......
=========================================================


Here is the page where they link to documents on testing and standards.

http://www.idfl.com/articles/
============================================================


ARTICLES

We have grouped our articles in the following categories:

* Cleanliness
* Content Analysis
* Fabric Tests
* Fill Power
* General Testing Information
* News and Announcements
* Quality Assurance
* Standards and Labeling
* Sterilization and Licensing Information
* Tolerances

You may need to install Adobe Reader to view some of these files. It is free and easy to install.

==========================================================

Whining is sometimes a good way to avoid learning about difficult tasks yourself.

Please enjoy reading about all of this stuff which you claim does not exist.

===============================================================


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#130396 - 03/09/10 08:22 PM Re: Durability of different fill-power down [Re: Roocketman]
Jimshaw Offline
member

Registered: 10/22/03
Posts: 3938
Loc: Bend, Oregon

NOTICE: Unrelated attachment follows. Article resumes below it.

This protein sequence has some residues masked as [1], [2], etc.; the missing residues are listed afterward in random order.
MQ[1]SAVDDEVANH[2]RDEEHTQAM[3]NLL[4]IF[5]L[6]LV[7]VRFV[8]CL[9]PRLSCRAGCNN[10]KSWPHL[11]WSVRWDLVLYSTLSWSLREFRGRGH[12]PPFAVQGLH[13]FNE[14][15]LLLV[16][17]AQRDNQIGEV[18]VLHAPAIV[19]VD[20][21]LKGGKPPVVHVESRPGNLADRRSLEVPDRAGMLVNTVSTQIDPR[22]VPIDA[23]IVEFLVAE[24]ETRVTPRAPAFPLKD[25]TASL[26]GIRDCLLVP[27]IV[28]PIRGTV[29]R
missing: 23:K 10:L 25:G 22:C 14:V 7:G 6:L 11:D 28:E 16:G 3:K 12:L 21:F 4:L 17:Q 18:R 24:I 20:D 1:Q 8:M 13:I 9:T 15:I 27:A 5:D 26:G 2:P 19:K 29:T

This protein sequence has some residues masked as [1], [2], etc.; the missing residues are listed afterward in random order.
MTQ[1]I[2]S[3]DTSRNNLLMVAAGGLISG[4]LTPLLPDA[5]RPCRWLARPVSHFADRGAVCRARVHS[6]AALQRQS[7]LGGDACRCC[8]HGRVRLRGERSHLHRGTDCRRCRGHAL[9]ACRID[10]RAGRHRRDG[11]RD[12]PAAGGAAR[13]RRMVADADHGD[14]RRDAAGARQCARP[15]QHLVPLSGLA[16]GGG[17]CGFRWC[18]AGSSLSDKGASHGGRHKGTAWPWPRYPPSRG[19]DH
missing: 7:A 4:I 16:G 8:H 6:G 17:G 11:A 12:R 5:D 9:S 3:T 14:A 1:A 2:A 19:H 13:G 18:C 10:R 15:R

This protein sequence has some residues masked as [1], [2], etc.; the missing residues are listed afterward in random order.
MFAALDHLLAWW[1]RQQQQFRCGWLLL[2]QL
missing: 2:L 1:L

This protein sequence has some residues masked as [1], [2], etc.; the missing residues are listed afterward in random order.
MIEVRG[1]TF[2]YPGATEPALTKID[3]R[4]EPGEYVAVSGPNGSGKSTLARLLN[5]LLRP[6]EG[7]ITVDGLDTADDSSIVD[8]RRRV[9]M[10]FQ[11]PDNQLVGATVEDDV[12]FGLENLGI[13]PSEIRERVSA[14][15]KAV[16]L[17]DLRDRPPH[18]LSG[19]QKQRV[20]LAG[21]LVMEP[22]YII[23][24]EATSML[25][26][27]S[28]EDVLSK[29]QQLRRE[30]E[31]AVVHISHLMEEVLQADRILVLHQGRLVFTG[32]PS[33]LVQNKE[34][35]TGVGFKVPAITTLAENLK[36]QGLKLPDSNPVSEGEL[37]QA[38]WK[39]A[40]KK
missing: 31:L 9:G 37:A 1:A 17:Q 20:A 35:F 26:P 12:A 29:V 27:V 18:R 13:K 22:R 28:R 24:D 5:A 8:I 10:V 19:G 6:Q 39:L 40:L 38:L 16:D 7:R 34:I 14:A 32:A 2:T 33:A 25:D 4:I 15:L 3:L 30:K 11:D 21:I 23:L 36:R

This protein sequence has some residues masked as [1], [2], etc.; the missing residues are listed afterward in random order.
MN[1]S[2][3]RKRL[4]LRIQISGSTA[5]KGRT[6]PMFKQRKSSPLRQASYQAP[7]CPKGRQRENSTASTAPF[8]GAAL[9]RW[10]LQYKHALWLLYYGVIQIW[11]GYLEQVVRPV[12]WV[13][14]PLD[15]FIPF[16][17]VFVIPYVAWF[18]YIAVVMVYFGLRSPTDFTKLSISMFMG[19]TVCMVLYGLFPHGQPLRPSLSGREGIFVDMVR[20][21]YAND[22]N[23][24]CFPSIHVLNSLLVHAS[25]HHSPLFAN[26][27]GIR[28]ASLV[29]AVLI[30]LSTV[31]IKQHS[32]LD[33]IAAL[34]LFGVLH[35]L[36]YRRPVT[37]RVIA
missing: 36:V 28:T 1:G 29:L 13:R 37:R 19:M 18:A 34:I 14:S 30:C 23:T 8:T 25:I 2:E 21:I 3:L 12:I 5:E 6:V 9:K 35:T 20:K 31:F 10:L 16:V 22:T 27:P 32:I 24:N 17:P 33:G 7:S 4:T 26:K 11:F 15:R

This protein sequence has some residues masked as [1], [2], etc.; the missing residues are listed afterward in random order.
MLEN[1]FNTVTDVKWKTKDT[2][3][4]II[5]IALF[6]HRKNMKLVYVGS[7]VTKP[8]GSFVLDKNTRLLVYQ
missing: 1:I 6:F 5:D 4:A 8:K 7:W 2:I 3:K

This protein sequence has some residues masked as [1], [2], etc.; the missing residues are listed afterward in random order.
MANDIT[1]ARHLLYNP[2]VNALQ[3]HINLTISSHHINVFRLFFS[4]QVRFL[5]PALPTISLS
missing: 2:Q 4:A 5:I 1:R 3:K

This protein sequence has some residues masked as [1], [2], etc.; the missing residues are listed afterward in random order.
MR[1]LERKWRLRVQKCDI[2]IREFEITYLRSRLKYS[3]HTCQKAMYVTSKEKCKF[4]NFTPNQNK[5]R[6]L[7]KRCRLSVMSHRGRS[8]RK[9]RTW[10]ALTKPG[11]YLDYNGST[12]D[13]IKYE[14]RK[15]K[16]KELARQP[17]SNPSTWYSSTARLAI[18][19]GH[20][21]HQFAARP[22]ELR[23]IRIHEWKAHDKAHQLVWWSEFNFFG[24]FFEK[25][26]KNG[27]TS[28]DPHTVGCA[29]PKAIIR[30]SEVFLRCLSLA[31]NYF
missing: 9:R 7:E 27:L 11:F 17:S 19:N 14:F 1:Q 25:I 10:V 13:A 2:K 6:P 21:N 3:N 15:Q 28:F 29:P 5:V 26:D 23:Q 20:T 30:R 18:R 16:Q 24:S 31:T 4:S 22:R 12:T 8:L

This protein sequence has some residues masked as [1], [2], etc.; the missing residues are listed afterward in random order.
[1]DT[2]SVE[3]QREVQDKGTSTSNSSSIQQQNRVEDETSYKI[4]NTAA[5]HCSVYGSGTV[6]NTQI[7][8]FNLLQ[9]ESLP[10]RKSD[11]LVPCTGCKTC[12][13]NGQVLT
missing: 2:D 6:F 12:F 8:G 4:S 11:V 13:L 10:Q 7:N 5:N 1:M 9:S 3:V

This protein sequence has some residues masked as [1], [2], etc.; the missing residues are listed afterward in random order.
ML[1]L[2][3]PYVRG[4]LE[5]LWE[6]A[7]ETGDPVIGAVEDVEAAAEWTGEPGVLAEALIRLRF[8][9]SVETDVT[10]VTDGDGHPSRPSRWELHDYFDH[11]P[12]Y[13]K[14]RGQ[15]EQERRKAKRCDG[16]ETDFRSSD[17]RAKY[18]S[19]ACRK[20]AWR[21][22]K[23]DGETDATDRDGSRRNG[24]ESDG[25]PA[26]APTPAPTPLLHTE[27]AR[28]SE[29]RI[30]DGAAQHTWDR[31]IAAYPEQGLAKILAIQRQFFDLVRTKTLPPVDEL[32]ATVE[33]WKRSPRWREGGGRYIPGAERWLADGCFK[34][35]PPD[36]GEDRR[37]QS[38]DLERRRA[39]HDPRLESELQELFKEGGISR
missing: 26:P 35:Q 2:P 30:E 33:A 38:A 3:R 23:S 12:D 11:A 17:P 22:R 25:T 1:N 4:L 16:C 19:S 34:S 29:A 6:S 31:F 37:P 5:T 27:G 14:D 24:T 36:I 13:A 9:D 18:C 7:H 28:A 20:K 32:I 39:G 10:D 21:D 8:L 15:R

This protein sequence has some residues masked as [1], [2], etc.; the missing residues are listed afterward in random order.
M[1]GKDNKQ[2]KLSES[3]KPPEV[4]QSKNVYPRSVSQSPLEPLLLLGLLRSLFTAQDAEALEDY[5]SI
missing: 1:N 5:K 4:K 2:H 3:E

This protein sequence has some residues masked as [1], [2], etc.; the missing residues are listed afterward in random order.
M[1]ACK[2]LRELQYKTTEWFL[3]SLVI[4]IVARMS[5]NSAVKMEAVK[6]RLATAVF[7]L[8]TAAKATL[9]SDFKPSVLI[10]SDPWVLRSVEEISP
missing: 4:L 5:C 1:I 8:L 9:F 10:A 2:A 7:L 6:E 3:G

After reading every article in the list from the above lab I learned a couple of things:
"Down testing has changed in the last 10 years". Meaning that as we surmised, the new high loft down may just be the same old down measured differently.
The USA system is cubic inches per ounce - with absolutely no reference to how it is measured, compression, weighted piston etc, except that it may be steamed and fluffed prior to testing.
There are many international volume measurement satndards, like different shoe size standards, which may be compared using a table.
NO WHERE IN ANY OF THEIR INFORMATION WAS THERE A DEFINITION OF HOW THE LOFT IS ACTUALLY MEASURED.
so stuff it, the down I mean. goodjob
Jim smile


Edited by Jimshaw (03/09/10 08:29 PM)
_________________________